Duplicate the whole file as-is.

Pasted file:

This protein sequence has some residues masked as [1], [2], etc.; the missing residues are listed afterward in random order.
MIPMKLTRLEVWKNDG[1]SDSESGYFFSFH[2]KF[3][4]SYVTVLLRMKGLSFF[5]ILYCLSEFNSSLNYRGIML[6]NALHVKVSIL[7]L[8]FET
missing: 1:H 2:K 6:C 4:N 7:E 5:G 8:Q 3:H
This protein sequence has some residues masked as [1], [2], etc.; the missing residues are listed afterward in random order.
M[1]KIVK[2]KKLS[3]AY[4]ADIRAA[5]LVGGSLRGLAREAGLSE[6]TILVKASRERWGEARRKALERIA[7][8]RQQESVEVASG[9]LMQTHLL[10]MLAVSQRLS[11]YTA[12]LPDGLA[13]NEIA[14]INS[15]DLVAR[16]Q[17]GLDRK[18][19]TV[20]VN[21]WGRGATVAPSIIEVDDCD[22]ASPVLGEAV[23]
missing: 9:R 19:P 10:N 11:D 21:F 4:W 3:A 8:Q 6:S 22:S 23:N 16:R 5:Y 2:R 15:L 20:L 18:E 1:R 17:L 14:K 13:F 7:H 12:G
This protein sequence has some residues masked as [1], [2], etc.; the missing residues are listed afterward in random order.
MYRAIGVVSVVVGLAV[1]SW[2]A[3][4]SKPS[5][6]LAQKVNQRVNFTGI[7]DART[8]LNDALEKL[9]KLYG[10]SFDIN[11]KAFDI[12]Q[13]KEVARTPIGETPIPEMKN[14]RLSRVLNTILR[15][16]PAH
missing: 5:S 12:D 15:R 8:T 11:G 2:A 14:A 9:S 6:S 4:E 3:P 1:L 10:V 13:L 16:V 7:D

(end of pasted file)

This protein sequence has some residues masked as [1], [2], etc.; the missing residues are listed afterward in random order.
MIPMKLTRLEVWKNDG[1]SDSESGYFFSFH[2]KF[3][4]SYVTVLLRMKGLSFF[5]ILYCLSEFNSSLNYRGIML[6]NALHVKVSIL[7]L[8]FET
missing: 1:H 2:K 6:C 4:N 7:E 5:G 8:Q 3:H
This protein sequence has some residues masked as [1], [2], etc.; the missing residues are listed afterward in random order.
M[1]KIVK[2]KKLS[3]AY[4]ADIRAA[5]LVGGSLRGLAREAGLSE[6]TILVKASRERWGEARRKALERIA[7][8]RQQESVEVASG[9]LMQTHLL[10]MLAVSQRLS[11]YTA[12]LPDGLA[13]NEIA[14]INS[15]DLVAR[16]Q[17]GLDRK[18][19]TV[20]VN[21]WGRGATVAPSIIEVDDCD[22]ASPVLGEAV[23]
missing: 9:R 19:P 10:N 11:D 21:F 4:W 3:A 8:Q 6:S 22:S 23:N 16:R 5:Y 2:R 15:L 20:L 18:E 1:R 17:L 14:K 13:F 7:H 12:G
This protein sequence has some residues masked as [1], [2], etc.; the missing residues are listed afterward in random order.
MYRAIGVVSVVVGLAV[1]SW[2]A[3][4]SKPS[5][6]LAQKVNQRVNFTGI[7]DART[8]LNDALEKL[9]KLYG[10]SFDIN[11]KAFDI[12]Q[13]KEVARTPIGETPIPEMKN[14]RLSRVLNTILR[15][16]PAH
missing: 5:S 12:D 15:R 8:T 11:G 2:A 14:A 9:S 6:S 4:E 3:P 1:L 10:V 13:L 16:V 7:D